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Faecal Incontinence

According to the Colorectal Surgical Society of Australia and New Zealand approximately 5% of the Australian population suffer from faecal incontinence, with rates increasing sharply once they reach sixty-five years of age. Continence (or urgency) problems can have a profound impact upon patients with many sufferers experiencing several episodes of leakage a day, where they have to change their clothes, become house bound and unable to confidently engage in social or work related activities. The most common cause of continence problems is injury to muscles or nerves of the anal sphincter through childbirth or rectal prolapse.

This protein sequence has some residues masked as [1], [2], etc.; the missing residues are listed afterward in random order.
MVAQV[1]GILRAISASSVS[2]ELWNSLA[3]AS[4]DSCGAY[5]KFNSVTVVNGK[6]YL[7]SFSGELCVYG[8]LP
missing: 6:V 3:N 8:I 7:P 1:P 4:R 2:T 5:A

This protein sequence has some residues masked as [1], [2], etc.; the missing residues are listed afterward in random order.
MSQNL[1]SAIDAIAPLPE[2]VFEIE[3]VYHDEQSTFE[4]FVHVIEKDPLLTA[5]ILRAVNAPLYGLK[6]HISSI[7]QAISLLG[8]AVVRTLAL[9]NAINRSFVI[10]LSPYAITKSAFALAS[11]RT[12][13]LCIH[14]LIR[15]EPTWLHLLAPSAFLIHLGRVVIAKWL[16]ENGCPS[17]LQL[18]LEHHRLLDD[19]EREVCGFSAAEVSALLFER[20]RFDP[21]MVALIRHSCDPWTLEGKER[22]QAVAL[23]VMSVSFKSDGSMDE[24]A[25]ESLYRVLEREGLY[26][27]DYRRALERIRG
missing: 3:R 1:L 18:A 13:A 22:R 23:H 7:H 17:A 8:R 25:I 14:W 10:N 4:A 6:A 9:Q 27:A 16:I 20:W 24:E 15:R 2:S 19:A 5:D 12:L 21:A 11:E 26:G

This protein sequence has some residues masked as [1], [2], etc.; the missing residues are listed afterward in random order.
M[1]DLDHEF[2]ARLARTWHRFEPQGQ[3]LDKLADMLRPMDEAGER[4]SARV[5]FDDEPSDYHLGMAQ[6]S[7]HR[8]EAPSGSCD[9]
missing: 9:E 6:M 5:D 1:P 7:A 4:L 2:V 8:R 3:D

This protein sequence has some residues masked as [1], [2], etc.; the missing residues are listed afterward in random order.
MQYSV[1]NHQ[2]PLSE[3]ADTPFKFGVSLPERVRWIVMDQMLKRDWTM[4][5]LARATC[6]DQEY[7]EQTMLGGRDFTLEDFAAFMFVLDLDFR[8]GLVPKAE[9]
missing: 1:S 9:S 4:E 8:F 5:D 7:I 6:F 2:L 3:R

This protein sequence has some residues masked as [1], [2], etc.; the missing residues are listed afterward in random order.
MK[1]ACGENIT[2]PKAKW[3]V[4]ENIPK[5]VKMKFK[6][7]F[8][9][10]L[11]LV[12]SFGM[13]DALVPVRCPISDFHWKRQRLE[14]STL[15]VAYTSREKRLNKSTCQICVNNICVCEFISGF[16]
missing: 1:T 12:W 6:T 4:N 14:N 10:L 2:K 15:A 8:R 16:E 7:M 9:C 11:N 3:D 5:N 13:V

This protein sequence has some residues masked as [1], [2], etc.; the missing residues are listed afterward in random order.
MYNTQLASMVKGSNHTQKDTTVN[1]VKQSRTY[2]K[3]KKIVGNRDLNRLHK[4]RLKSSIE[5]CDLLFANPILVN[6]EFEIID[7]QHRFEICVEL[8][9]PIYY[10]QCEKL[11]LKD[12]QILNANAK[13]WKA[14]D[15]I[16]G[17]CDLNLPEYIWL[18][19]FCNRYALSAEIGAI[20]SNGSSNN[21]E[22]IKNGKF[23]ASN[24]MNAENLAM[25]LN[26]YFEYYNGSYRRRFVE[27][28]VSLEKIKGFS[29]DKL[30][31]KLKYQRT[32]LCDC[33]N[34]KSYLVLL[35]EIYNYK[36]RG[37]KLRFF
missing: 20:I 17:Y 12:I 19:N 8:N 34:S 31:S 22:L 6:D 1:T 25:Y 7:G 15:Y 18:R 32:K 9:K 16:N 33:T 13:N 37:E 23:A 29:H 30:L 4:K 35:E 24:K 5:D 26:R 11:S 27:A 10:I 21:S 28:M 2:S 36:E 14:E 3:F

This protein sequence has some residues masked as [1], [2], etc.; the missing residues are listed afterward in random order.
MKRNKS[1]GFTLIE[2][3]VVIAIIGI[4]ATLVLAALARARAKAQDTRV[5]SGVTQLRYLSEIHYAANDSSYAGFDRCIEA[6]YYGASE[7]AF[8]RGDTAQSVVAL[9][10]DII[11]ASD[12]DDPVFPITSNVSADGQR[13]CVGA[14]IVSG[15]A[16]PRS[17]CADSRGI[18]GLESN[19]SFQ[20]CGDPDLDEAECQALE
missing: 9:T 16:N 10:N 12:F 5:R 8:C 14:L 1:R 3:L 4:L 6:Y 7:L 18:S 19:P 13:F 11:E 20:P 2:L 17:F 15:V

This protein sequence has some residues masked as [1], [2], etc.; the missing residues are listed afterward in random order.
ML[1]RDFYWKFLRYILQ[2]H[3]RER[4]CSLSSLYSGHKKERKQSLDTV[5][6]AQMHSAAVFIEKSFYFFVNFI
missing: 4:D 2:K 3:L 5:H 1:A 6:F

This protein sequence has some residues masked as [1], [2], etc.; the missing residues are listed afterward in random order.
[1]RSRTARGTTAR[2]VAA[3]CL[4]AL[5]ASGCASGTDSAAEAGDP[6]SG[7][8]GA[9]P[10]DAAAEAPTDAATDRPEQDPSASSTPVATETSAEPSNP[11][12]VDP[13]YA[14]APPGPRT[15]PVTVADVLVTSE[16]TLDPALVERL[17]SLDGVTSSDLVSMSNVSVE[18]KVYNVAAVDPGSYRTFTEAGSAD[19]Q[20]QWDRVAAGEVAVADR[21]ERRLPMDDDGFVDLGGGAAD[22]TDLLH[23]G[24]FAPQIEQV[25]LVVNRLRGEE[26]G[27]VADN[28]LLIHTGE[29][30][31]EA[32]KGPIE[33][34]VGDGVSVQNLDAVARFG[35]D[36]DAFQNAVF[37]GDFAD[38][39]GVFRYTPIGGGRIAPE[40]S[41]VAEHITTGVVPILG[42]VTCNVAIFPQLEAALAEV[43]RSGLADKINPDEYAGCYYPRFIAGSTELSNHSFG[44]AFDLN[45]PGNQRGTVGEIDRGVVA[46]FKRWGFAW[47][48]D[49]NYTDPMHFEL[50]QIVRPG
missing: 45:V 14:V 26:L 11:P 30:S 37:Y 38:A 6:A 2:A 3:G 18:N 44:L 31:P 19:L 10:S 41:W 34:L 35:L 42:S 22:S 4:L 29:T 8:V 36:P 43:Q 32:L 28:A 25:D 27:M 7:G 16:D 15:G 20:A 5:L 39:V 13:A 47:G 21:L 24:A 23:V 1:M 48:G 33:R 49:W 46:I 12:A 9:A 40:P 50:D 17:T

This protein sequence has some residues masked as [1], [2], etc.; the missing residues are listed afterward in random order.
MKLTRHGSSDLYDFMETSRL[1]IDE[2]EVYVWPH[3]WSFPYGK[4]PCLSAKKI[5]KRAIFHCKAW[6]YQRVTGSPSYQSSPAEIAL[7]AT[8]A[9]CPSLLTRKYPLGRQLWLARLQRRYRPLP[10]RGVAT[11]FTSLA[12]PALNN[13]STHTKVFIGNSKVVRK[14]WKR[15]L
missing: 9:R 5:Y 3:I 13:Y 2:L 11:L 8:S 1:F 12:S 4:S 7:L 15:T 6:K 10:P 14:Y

The muscles of the pelvic floor, urethral sphincters, bladder and anal sphincter muscles are all controlled by the brain through nerves that run from the sacral area.

Specialists at the Australian Centre for Bladder and Bowel Incontinence provide a range of procedural interventions including Sacral Nerve Stimulation.